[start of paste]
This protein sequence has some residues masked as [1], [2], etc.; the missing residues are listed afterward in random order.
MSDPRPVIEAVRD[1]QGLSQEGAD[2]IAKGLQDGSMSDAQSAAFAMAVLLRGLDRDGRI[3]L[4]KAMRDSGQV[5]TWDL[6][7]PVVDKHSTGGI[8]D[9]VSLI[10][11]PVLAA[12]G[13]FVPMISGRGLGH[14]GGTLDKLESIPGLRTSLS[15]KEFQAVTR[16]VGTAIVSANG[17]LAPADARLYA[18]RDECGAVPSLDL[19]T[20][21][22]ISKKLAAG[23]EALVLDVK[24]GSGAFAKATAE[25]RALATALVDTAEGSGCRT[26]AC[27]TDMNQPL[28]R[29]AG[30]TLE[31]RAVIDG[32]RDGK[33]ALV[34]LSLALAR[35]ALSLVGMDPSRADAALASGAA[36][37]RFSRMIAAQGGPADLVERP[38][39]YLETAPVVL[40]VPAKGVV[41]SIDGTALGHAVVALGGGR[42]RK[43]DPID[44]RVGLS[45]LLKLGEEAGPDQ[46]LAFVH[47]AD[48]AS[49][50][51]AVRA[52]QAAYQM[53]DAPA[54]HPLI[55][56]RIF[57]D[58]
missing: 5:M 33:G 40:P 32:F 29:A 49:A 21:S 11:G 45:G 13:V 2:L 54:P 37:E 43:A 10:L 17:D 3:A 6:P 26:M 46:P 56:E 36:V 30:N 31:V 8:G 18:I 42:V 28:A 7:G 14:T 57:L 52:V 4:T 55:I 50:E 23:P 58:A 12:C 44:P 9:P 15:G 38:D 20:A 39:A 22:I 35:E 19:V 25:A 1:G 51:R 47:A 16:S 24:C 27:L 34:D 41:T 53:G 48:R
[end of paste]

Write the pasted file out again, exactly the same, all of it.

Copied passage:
This protein sequence has some residues masked as [1], [2], etc.; the missing residues are listed afterward in random order.
MSDPRPVIEAVRD[1]QGLSQEGAD[2]IAKGLQDGSMSDAQSAAFAMAVLLRGLDRDGRI[3]L[4]KAMRDSGQV[5]TWDL[6][7]PVVDKHSTGGI[8]D[9]VSLI[10][11]PVLAA[12]G[13]FVPMISGRGLGH[14]GGTLDKLESIPGLRTSLS[15]KEFQAVTR[16]VGTAIVSANG[17]LAPADARLYA[18]RDECGAVPSLDL[19]T[20][21][22]ISKKLAAG[23]EALVLDVK[24]GSGAFAKATAE[25]RALATALVDTAEGSGCRT[26]AC[27]TDMNQPL[28]R[29]AG[30]TLE[31]RAVIDG[32]RDGK[33]ALV[34]LSLALAR[35]ALSLVGMDPSRADAALASGAA[36][37]RFSRMIAAQGGPADLVERP[38][39]YLETAPVVL[40]VPAKGVV[41]SIDGTALGHAVVALGGGR[42]RK[43]DPID[44]RVGLS[45]LLKLGEEAGPDQ[46]LAFVH[47]AD[48]AS[49][50][51]AVRA[52]QAAYQM[53]DAPA[54]HPLI[55][56]RIF[57]D[58]
missing: 5:M 33:G 40:P 32:F 29:A 49:A 21:S 11:G 45:G 13:V 2:L 54:P 37:E 43:A 10:L 17:D 3:A 6:P 26:M 46:P 56:E 36:V 30:N 31:V 8:G 18:I 42:V 28:A 7:G 14:T 57:L 52:V 4:T 55:I 50:E 23:P 58:A 12:C 44:P 9:P 15:G 38:D 20:A 39:A 22:I 35:E 19:V 25:A 1:G 51:R 47:A 16:S 24:C 27:L 34:D 41:T 53:G 48:R